Smoke From Australian Fires Circles the World Says NASA

A fleet of satellites has allowed NASA to analzse the smoke and aerosols coming from the massive fires in Australia.

The extense of the fires in Australia is seen in recent satellite images. The country has been ravaged by the worst wildfires in the history of the country, and now NASA says the smoke plumes have circumnavigated our planet.

NOAA / NASA Suomi NPP satellite observations have tracked the movement of smoke from the Australian fires around the world, showing that the smoke produced by the massive fires has made its way around the world already.

An image generated from the data collected by the OMPS instrument (Nzone Mapper of Ozone Mapping and Profiler Suite) onboard the Suomi NPP satellite, a black circle shows the smoke which had been traced from its origins coming back to the eastern region of Australia after having traveled around the world, reports NASA in a recent statement.

The Suomi NPP satellite orbits the Earth with as many as five science instruments that gather unprecedented data.

An image of the UV aerosol index from the SUOMI NPP Satellite showing that the smoke from Australian fires has made its way around the world. Image Credit: NASA/Colin Seftor.
An image of the UV aerosol index from the SUOMI NPP Satellite showing that the smoke from Australian fires has made its way around the world. Image Credit: NASA/Colin Seftor.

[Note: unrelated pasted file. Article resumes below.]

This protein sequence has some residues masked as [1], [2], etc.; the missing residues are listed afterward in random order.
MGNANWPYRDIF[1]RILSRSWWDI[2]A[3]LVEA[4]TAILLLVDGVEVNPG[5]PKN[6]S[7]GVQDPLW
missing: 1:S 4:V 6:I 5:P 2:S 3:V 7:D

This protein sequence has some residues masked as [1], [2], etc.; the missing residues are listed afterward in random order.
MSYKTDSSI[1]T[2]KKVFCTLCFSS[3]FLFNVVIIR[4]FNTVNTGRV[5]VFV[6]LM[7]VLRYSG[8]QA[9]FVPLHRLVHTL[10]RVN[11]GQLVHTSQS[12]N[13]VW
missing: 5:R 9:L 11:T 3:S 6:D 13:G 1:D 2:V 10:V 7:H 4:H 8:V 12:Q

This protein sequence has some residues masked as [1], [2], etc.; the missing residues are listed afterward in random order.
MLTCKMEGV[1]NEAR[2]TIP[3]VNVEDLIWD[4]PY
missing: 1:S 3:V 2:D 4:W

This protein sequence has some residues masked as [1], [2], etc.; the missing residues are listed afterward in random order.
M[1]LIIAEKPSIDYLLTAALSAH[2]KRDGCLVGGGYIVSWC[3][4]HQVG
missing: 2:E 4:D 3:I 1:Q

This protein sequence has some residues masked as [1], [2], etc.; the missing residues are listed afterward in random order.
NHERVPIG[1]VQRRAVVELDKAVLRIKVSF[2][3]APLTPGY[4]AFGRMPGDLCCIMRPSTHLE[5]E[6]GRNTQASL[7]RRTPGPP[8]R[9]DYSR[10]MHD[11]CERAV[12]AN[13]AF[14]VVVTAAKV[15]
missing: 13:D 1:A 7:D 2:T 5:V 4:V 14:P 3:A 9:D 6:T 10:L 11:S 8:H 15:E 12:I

It is also the first satellite mission that is able to successfully gather a wide range of land, ocean, and atmospheric measurements for Earth system science while concurrently preparing to address operational requirements for weather forecasting.

Suomi NPP also symbolizes the gateway to the creation of a U.S. climate monitoring system, collecting both climate and operational weather data and continuing key data records that are critical for global change science.

Suomi NPP observes Earth’s surface twice every 24-hour day, once in the daylight and once at night.

Suomi NPP orbits the Earth at an altitude of 824 kilometers above the surface in a polar orbit, circling around the planet about 14 times a day.

In addition to exploring the solar system and the universe, NASA owns a fleet of advanced Earth-observing instruments, many of which contribute to our better understanding of fires on Earth.

Satellites in orbit around the poles provide observations of the entire planet various times per day, whereas satellites in a geostationary orbit produce coarse-resolution imagery of fires, smoke, and clouds every five to 15 minutes.

NASA satellites have, therefore, the ability to show the flow of smoke across the globe.

However, in addition to that, other instruments found onboard its different satellites offer scientists, firefighters, health experts, local government, among others, information about what is occurring on the ground in real-time.

Analyzing the fires that broke out in Australia, the Suomi NPP satellite used its reflectance bands, on the Visible Infrared Imaging Radiometer Suite on January 13, 2020, to show the areas that were affected by the fires.

The reflectance bands can also give experts an idea of the height of the clods, since clouds that are closer to the surface appear white, while clouds that are located high in the atmosphere have blue tones because the ice crystals inside the clouds reflect a bluer color with the instrument.

NASA says that air quality during events such as destructive bushfires is another serious matter to address and NASA satellites are able to help in this area as well.

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